Arizona v. Rumsey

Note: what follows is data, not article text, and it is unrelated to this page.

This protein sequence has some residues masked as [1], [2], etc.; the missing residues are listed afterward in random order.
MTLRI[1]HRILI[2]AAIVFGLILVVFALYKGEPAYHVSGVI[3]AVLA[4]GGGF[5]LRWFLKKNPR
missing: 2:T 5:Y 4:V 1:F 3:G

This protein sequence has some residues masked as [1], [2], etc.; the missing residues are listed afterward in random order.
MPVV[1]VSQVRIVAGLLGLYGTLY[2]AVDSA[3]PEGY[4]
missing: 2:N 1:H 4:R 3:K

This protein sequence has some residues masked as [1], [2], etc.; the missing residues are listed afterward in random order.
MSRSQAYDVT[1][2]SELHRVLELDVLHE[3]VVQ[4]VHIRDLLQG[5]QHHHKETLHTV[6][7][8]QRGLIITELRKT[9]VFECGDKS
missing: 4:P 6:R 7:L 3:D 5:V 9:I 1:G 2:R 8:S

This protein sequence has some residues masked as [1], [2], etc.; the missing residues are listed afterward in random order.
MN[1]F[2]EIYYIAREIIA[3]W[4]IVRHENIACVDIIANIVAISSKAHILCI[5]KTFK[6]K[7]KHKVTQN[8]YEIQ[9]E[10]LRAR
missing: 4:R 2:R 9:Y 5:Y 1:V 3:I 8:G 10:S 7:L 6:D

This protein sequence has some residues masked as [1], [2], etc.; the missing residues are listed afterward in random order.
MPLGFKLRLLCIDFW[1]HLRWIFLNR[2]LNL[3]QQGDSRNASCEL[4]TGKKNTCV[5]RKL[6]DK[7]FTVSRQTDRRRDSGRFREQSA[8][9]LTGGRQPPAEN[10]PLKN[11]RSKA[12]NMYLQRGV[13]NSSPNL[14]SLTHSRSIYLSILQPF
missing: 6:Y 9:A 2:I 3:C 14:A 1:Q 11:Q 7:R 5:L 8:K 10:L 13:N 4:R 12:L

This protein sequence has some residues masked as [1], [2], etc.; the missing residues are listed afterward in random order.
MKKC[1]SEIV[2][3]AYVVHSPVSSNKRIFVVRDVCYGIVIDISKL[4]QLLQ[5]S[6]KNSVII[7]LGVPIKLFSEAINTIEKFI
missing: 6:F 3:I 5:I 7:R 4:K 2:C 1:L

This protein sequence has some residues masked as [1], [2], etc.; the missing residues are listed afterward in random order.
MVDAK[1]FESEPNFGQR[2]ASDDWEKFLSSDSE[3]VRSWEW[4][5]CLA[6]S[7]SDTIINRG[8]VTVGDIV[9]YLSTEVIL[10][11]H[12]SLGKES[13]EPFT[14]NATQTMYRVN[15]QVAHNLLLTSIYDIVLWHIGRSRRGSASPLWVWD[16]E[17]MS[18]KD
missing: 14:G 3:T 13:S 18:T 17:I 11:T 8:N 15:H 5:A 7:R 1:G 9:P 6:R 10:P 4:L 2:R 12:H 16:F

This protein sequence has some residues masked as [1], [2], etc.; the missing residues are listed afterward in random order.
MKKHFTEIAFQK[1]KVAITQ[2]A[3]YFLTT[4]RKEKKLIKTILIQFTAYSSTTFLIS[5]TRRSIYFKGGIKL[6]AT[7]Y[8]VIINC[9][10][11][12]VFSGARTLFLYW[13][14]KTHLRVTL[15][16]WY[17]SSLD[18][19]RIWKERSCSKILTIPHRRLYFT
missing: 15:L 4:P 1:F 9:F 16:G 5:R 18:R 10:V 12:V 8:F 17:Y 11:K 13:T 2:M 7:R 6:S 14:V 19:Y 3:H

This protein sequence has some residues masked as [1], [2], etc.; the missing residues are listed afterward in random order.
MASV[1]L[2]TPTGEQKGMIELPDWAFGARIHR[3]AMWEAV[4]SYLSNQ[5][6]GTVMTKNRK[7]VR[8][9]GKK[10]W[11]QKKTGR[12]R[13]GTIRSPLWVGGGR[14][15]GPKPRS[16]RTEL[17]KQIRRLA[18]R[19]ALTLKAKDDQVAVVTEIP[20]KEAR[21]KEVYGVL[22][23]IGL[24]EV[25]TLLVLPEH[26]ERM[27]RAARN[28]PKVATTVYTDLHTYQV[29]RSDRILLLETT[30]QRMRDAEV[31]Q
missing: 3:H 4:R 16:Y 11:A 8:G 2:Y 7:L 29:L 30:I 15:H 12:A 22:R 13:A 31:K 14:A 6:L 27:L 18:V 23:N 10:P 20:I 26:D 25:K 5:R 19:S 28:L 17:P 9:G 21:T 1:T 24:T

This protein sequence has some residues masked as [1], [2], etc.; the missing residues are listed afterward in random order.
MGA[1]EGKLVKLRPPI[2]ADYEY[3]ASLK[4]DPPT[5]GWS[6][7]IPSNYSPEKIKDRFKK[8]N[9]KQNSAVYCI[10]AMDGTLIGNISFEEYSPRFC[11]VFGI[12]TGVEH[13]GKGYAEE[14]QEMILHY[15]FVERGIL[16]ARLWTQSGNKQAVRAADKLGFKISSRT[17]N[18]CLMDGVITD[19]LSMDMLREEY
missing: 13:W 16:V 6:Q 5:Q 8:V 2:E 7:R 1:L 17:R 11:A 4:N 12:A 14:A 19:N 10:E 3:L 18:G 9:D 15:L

In Arizona v. Rumsey, 467 U.S. 203, 209, 104 S.Ct. 2305, 2309, 81 L.Ed.2d 164 (1984), the Supreme Court determined that Arizona's capital sentencing proceeding "shares the characteristics of the Missouri proceeding described in Bullington v. Missouri, 451 U.S. 430, 101 S.Ct. 1852, 68 L.Ed.2d 270 (1981) that make it resemble a trial for purposes of the Double Jeopardy Clause." The sentencer, the trial judge in Arizona, "is required to choose between two options: death, and life imprisonment without possibility of parole for 25 years." Id. at 209-10, 104 S.Ct. at 2309. When the judge imposes a life sentence, after following detailed statutory standards related to aggravating and mitigating circumstances, "that judgment, based on findings sufficient to establish legal entitlement to the life sentence, amounts to an acquittal on the merits and, as such, bars any retrial of the appropriateness of the death penalty." Id. at 211, 104 S.Ct. at 2310.